1 March 2011

Culzean Castle Bluebells

I thought I would show you a painting at a number of different stages from start to finish.  It is of a bluebell wood at Culzean Castle, which I photographed last spring.  I tend to work in watercolour and gouache very much my own way, breaking rules right, left and centre, but it works for me.

Image 1
Image 1: The painting is gouache on watercolour paper, and as the painting was going to be mainly green (despite the subject being bluebells), I covered the whole of the background in a contrasting purple (my favourite colour, by the way).  I then sketched out the image using a pastel pencil and began to block in shadows, with hints of the green foliage that was yet to come.

Image 2
Image 2: I used a variety of blues, yellows and browns, including Prussian and ultramarine blue, cadmium yellow, burnt sienna and burnt umber to mix my greens, while painting more detail into the background and introducing colour and light to the foreground.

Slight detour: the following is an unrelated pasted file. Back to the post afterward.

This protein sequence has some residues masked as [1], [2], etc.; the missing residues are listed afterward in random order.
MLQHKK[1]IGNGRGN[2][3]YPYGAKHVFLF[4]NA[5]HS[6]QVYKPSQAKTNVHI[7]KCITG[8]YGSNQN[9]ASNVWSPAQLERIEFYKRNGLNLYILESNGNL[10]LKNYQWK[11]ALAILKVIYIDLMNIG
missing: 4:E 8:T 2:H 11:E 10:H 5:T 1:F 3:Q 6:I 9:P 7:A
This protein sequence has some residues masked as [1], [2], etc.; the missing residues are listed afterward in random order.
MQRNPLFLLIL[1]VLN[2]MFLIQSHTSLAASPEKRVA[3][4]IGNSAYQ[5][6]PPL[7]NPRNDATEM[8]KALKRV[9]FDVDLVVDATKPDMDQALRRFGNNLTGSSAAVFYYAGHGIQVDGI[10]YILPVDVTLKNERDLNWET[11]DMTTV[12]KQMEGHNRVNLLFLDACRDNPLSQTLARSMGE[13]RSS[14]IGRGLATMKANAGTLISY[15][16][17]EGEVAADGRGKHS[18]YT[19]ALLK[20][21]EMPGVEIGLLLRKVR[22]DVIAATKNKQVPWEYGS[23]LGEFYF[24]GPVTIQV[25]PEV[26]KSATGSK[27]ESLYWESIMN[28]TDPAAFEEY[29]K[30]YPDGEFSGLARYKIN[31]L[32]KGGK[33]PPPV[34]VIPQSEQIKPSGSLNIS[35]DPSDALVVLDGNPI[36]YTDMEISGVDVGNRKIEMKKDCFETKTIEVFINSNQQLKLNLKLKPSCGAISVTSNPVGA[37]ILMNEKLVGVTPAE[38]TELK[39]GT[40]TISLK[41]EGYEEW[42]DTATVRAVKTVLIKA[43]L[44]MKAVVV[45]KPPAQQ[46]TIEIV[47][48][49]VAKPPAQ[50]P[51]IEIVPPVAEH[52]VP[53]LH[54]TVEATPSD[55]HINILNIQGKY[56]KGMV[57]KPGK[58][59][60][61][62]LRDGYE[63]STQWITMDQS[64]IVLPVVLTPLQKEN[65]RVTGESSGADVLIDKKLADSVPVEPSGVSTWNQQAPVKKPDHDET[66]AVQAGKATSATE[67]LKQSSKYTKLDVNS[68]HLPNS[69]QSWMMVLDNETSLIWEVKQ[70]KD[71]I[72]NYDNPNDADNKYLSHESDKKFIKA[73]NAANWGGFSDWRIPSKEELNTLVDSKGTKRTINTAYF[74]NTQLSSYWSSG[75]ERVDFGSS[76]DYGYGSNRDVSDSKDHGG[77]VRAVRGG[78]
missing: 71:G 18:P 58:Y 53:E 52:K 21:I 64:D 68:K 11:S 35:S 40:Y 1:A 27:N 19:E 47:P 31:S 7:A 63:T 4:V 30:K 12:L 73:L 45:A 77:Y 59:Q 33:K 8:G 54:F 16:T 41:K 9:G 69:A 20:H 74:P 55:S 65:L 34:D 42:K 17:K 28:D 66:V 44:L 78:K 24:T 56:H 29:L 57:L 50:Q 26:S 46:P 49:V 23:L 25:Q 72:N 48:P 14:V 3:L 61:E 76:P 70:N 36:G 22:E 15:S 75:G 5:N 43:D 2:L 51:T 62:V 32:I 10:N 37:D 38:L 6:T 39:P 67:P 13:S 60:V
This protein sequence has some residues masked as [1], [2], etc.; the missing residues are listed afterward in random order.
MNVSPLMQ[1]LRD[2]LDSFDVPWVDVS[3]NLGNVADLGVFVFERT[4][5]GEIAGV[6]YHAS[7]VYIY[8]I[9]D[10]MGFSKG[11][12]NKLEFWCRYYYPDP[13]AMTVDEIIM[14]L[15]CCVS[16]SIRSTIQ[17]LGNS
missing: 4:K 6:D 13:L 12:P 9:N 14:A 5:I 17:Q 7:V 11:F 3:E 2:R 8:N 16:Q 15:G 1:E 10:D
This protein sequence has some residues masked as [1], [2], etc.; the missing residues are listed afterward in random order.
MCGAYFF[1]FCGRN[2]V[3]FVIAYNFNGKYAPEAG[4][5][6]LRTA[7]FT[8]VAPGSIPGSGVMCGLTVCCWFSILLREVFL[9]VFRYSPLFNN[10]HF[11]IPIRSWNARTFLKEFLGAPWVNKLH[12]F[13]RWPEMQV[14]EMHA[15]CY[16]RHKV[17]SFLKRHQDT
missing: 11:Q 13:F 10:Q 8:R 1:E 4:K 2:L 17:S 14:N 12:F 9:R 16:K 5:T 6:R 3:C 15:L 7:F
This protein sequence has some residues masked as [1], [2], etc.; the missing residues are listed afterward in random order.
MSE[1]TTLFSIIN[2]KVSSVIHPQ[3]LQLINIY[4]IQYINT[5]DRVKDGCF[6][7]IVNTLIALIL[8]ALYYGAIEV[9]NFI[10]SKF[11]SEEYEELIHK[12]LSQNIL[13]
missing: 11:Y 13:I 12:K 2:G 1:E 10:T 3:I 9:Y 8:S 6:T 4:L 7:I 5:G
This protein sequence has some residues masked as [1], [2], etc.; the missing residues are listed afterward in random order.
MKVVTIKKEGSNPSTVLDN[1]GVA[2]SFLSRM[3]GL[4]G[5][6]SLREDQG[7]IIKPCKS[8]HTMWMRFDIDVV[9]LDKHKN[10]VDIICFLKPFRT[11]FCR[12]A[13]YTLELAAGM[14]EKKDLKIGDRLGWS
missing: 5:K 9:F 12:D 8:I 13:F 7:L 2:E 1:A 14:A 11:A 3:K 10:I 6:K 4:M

Image 3
Image 3:  I love using blocks of colour, letting the types of brushes I am using dictate the shapes on the paper; I started to illustrate the trees this way and added more depth to both the foreground and background.

Image 4
Image 4:  I worked on the detail here, trying to bring light into the background through the trees as well as on the leaves of the tree on the left.  As I painted in all the foliage on the floor of the wood, I allowed the original purple that covers the paper to show through, especially on the bottom left - this helped me deepen the shadows.

Image 5:  Now the fun bit - adding the bluebells with a mix of cobalt blue, white and purple.  I dulled down over zealous greens and yellows, and added final details to the tree trunks.

I use Chinese calligraphy paint brushes as well as western square tipped and pointed sables.  As I said before, when it comes to watercolour, for me, anything goes.


  1. Tracy, this is great, showing the different steps you take to get to the beautiful paintings. I really like your work.

  2. Thank you for so detailed description of your paintings that look gorgeous - are like the prophets of rapidly forthcoming sun to me. Your art shines peace and real beauty which has no shadows. Therefore I see your Bluebells as the rehabilitation of my http://arthiker.wordpress.com/2011/03/06/modesty-of-the-icicles/ Thank you